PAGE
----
Friday, April 27, 2007

Perspectives on Ideas. April 27, 2007.

Discussion 414 Cicero: For there can be discussion without contradiction. Montaigne, Selected Essays.

Disease 235 Chillingworth: A bodily disease, which we look upon as whole and entire within itself, may, after all, be but a symptom of some ailment in the spiritual part. Hawthorne, The Scarlet Letter.

Disease 235 Chillingworth: …a sickness, a sore place, if we may so call it, in your spirit, hath immediately its appropriate manifestation in your bodily frame. Hawthorne, The Scarlet Letter.

Doctors 64 …for we may lay it down as a maxim, that when a nation abounds in physicians, it grows thin of people. Addison, 3/24/1711. The Spectator.

Doctrine 83 The effectiveness of a doctrine does not come from its meaning but from its certitude. Hoffer, The True Believer

Doctrine 85 The true doctrine is a master key to all the world’s problems. Hoffer, The True Believer

Dogmatic 260 …with bigness there often emerges a dogmatic rigidity. Eiseley, The Star Thrower

Dogmatism 263 The dogmatisms of each age wear out. E. Hamilton. The Greek Way

Doublespeak 206 Hitler: …after a critical diagnosis incurable persons may be granted a mercy death. Conot, Justice at Nuremberg.

Doublespeak 211 Race and Resettlement Office…responsible for the ‘racial’ purification of the Reich…. Conot, Justice at Nuremberg.

Doublespeak 312 …Keitel corrected the sentence with his customary purple pencil: “I did not say shoot[;] I said turn over to the Secret Police.” Conot, Justice at Nuremberg.

Doublespeak 472 Jackson: They all speak with Nazi double-talk…in the Nazi dictionary of sardonic euphemisms ‘final solution’ of the Jewish problem was a phrase that meant extermination; ‘special treatment’ of prisoners of war meant killing; ‘protective custody’ meant concentration camps. Conot, Justice at Nuremberg.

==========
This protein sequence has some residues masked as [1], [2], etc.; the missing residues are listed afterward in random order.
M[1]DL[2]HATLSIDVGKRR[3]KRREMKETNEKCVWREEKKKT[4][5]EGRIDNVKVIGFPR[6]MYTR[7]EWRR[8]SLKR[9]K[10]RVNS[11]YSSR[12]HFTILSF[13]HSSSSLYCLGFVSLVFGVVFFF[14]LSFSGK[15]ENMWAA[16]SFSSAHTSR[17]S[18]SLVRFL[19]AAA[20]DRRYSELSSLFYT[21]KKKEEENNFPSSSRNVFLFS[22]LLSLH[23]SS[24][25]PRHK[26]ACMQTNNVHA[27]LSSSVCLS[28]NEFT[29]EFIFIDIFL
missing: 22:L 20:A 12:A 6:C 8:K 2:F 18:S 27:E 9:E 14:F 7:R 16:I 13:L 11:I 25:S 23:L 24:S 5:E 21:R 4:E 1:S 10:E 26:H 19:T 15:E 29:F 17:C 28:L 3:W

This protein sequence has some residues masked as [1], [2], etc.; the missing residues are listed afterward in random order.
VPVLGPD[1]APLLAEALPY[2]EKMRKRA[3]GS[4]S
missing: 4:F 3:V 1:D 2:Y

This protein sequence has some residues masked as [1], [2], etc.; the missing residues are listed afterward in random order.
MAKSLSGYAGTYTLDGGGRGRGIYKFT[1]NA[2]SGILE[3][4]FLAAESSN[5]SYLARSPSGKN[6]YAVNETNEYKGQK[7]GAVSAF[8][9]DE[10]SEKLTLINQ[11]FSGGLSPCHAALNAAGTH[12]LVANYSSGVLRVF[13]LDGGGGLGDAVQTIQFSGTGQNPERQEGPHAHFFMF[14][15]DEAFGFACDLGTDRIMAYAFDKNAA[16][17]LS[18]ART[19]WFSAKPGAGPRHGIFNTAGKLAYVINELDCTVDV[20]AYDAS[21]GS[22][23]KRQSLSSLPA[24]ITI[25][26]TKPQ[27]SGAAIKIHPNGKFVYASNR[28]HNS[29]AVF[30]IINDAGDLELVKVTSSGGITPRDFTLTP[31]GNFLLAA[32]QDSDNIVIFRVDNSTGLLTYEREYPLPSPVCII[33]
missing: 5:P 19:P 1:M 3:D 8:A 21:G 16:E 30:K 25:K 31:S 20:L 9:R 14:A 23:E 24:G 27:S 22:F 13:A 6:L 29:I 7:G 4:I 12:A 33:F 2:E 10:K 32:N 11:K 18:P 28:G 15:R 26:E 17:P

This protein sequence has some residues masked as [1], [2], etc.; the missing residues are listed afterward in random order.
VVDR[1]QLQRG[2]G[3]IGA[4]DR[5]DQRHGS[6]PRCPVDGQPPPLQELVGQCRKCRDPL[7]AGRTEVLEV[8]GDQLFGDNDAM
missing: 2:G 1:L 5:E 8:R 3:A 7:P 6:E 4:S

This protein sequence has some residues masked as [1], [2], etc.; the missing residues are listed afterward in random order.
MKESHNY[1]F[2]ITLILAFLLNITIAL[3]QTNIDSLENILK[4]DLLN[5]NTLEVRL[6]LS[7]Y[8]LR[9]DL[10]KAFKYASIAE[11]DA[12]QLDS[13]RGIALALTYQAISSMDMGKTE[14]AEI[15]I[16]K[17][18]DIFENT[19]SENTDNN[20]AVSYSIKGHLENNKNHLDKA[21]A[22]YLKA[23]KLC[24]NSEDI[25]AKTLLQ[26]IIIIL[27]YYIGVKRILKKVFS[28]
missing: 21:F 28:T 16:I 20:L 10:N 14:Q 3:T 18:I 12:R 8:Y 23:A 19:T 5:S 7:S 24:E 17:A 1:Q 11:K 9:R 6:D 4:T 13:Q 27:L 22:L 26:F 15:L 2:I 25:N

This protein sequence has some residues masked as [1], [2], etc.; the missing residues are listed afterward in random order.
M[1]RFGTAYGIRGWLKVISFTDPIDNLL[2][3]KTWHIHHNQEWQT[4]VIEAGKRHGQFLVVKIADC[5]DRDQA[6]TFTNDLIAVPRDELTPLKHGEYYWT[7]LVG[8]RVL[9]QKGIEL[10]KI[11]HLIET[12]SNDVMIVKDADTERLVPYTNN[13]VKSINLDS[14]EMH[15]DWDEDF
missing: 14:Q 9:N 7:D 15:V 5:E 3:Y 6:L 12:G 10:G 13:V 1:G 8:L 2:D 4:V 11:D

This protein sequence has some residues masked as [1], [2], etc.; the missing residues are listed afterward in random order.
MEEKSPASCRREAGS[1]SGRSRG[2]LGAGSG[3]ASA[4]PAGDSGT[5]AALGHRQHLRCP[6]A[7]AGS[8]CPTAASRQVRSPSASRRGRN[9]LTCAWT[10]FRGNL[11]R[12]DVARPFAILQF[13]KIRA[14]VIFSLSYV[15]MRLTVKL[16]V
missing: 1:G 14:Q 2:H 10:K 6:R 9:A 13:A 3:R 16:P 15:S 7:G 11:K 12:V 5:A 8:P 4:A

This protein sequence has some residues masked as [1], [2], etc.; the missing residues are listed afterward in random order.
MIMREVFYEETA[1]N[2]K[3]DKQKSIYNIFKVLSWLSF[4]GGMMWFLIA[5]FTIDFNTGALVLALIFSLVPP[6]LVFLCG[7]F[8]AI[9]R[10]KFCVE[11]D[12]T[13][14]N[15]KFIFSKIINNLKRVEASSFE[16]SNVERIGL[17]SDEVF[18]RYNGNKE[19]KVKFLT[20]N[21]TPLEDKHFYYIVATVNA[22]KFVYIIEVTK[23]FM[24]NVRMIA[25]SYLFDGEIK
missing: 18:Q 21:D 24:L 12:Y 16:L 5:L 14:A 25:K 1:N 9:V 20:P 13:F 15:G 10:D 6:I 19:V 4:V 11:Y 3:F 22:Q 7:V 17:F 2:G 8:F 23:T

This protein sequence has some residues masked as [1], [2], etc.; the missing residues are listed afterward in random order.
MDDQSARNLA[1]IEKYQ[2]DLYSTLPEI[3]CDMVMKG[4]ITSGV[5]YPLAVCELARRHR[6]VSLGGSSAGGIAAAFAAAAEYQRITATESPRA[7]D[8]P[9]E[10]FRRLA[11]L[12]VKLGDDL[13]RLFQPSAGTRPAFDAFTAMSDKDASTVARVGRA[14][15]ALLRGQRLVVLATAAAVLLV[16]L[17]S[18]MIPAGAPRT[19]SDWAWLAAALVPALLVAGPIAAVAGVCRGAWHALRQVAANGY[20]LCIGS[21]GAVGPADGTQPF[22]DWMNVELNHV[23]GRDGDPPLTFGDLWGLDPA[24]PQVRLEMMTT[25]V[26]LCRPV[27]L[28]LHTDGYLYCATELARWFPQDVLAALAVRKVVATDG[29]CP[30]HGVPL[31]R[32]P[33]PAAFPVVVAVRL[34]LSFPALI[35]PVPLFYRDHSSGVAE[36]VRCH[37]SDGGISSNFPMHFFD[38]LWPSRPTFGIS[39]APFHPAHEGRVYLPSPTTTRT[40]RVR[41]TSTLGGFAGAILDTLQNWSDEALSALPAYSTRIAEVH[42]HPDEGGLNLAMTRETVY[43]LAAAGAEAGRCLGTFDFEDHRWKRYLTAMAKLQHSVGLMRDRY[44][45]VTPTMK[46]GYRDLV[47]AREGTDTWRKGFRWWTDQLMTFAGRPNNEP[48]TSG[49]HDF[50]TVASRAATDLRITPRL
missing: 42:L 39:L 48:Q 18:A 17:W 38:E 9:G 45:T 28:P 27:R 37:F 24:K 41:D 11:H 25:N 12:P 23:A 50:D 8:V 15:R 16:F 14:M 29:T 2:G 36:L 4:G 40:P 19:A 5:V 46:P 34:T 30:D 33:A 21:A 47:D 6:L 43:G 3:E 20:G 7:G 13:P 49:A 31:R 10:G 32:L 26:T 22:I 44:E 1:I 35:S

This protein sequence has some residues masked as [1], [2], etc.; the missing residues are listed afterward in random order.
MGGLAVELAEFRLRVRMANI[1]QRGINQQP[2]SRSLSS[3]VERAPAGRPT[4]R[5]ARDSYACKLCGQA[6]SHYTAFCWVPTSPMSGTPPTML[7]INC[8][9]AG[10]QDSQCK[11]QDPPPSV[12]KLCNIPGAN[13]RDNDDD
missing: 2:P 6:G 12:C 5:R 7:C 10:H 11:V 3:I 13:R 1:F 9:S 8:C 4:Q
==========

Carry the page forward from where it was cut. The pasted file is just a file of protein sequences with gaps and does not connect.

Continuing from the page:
Doublespeak 298 W.H. Auden: When words lose their meaning, physical force takes over. Plimpton, ed. The Writer’s Chapbook

Doubt 1197 The purest saints that I have ever known were long, very long, in darkness and in doubt. Emerson, Uncollected Prose.

Drama 423 Nietzsche…believes that our pleasure in the tragic drama…is a refined and vicarious cruelty. Will Durant, The Story of Philosophy, Nietzsche.

Drama 109 Thornton Wilder: [The theater should be...] experience for experience’s sake--rather than for moral improvement’s sake. Cowley, ed., Writers at Work.

Drama 110 Thornton Wilder: ...a dramatist is one who from his earliest years has found that sheer gazing at the shocks and countershocks among people is quite sufficiently engrossing without having to encase it in comment. Cowley, ed., Writers at Work.

Drama 241 Johnson: …it is regarded as a kind of dramatic impiety to maintain that virtue should not be rewarded, nor vice punished in the last scene of the last act of every tragedy…[but] labors in vain to inculcate a doctrine in theory, which everyone knows to be false, vis., that virtue in real life is always productive of happiness; and vice of misery. Boswell, Life of Johnson, Vol. 1.

Drama 483 The curate: …because the public after seeing a well-written and well-constructed play, would come away delighted by the comic part, instructed by the serious, intrigued by the plot, enlivened by the witty quips, warned by the tricks, edified by the moral, incensed against vice, and enamored of virtue. Miguel de Cervantes, Don Quixote of La Mancha. Part One: 1605.

Drama 120 And as the principal design of tragedy is to raise commiseration and terror in the minds of the audience, we shall defeat this great end, if we always make virtue and innocence happy and successful. Addison, 4/16/1711. The Spectator.

Drama 399 Euripides: These wholesome habits, then, of thought/ To this democracy I taught:/ I showed them logic on the stage/ Till logic now is all the rage. Aristophanes, Frogs.

Drama 1 Aristophanes created his own world and populated it with his own people, as a god might do. Hadas, ed., The Complete Works of Aristophanes.

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